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|Price:||$41.06 & FREE Shipping. FREE Returns. Details|
|You Save:||$23.89 (37%)|
|Brand, Seller, or Collection Name||Casio|
|Dial window material type||Mineral|
|Case diameter||50 decimeters|
|Case Thickness||13 millimeters|
|Band width||12 millimeters|
|Calendar||Day, date, and month|
|Special features||Stop watch, Water Resistant|
|Item weight||16.01 Ounces|
|Water resistant depth||660 Feet|
|Warranty type||Contact seller of record|
Innovative technology and sleek, sporty style combine in Casio's Twin Sensor Watch #SGW100-1V. Temperature and direction readings make this rugged timepiece ideal for workouts, outdoor adventures, and water sports. There's also world time (29 time zones/48 cities), declination correction, a convenient stopwatch, four daily alarms and one snooze alarm, auto calendar, and a mineral glass for extra protection against scratching. Direction readings and time are indicated on a large LCD that is divided into three segments for a clear, easy-to-understand display. Water resistance to 660 feet and a rugged resin band ensure durability, while digital quartz movement provides reliable precision.
With the launch of its first watch in November 1974, Casio entered the wristwatch market at a time when the watch industry had just discovered digital technology. As a company with cutting-edge electronic technology developed for pocket calculators, Casio entered this field confident that it could develop timepieces that would lead the market.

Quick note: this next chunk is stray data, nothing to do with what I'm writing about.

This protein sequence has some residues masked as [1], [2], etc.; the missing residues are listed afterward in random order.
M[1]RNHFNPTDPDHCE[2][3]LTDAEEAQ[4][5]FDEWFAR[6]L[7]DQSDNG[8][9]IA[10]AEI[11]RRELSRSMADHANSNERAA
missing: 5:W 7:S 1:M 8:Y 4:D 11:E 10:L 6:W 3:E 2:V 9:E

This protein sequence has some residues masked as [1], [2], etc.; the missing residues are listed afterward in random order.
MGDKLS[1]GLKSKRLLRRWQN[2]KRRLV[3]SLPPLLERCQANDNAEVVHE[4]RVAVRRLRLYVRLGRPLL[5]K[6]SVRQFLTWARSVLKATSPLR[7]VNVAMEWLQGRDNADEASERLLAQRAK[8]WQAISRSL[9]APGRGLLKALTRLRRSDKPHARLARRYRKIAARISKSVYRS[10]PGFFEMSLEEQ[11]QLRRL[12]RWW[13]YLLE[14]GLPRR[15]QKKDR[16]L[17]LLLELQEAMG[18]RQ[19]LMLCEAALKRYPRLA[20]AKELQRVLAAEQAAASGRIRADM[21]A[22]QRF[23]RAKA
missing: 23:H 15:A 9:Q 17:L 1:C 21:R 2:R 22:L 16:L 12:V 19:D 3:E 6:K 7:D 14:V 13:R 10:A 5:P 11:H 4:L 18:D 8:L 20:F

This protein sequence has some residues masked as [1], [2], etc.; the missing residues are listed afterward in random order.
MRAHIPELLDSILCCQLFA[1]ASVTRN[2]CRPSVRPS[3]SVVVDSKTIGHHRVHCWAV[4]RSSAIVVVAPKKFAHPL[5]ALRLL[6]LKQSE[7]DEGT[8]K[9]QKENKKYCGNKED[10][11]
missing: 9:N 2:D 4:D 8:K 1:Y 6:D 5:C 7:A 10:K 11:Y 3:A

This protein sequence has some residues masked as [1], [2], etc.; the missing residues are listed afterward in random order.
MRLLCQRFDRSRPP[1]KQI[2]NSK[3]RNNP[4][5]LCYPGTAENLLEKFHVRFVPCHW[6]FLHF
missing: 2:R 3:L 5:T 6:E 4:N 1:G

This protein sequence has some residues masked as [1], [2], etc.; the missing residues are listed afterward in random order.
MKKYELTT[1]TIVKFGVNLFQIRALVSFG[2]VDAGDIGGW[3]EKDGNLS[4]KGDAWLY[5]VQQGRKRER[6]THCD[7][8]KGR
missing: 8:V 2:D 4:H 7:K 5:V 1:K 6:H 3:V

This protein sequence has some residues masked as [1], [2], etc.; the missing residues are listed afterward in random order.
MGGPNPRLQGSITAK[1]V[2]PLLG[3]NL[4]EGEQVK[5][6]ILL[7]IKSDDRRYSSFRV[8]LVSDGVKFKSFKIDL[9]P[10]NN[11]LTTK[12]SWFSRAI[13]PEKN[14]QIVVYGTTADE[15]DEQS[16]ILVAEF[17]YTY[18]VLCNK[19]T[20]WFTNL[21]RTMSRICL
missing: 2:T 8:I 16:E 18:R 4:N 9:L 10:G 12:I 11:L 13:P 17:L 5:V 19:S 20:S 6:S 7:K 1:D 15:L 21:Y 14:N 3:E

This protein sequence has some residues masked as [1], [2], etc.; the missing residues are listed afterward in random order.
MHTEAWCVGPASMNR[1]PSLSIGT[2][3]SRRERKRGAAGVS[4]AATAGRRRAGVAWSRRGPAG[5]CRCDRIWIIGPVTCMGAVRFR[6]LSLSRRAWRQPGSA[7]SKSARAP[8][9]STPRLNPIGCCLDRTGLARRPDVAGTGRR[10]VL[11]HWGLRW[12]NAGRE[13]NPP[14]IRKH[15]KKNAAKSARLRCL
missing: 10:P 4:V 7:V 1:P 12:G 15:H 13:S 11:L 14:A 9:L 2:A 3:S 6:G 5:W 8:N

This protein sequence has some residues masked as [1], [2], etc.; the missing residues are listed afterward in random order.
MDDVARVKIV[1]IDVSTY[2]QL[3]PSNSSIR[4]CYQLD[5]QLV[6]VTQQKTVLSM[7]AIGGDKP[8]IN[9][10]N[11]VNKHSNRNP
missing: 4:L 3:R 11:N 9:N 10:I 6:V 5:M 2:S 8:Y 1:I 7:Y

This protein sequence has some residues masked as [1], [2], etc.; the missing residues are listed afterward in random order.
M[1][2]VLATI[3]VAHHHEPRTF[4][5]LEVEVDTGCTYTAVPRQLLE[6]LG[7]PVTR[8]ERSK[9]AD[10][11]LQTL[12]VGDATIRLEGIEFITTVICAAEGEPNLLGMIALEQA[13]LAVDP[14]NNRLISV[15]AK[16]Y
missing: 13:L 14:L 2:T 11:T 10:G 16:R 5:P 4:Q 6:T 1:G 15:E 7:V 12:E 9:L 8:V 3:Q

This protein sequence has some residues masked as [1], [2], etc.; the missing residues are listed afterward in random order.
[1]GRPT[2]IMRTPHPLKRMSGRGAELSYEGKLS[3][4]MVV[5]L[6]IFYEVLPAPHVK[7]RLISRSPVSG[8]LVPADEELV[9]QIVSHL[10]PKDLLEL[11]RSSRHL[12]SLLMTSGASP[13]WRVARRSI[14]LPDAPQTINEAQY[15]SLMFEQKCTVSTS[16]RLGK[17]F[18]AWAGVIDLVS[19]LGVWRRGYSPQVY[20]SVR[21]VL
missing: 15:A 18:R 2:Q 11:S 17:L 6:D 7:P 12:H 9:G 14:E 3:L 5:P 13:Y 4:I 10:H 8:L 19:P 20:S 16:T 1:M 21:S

In developing its own wristwatches Casio began with the basic question, ""What is a wristwatch?"" Rather than simply making a digital version of the conventional mechanical watch, we thought that the ideal wristwatch should be something that shows all facets of time in a consistent way. Based on this, Casio was able to create a watch that displayed the precise time including the second, minute, hour, day, and month — not to mention a.m. or p.m., and the day of the week. It was the first watch in the world with a digital automatic calendar function that eliminated the need to reset the calendar due the variation in month length. Rather than using a conventional watch face and hands, a digital liquid crystal display was adopted to better show all the information. This culminated in the 1974 launch of the CASIOTRON, the world’s first digital watch with automatic calendar. The CASIOTRON won acclaim as a groundbreaking product that represented a complete departure from the conventional wristwatch.
Casio transformed the concept of the watch — from a mere timepiece to an information device for the wrist — and undertook product planning based on this innovative idea. We developed not only time functions such as global time zone watches, but also other radical new functions using Casio’s own digital technology, including calculator and dictionary functions, as well as a phonebook feature based on memory technology, and even a thermometer function using a built-in sensor. The memory-function watches became our DATA BANK product series, while the sensor watches developed into two unique Casio product lines of today: the Pathfinder series displaying altitude, atmospheric pressure, and compass readings.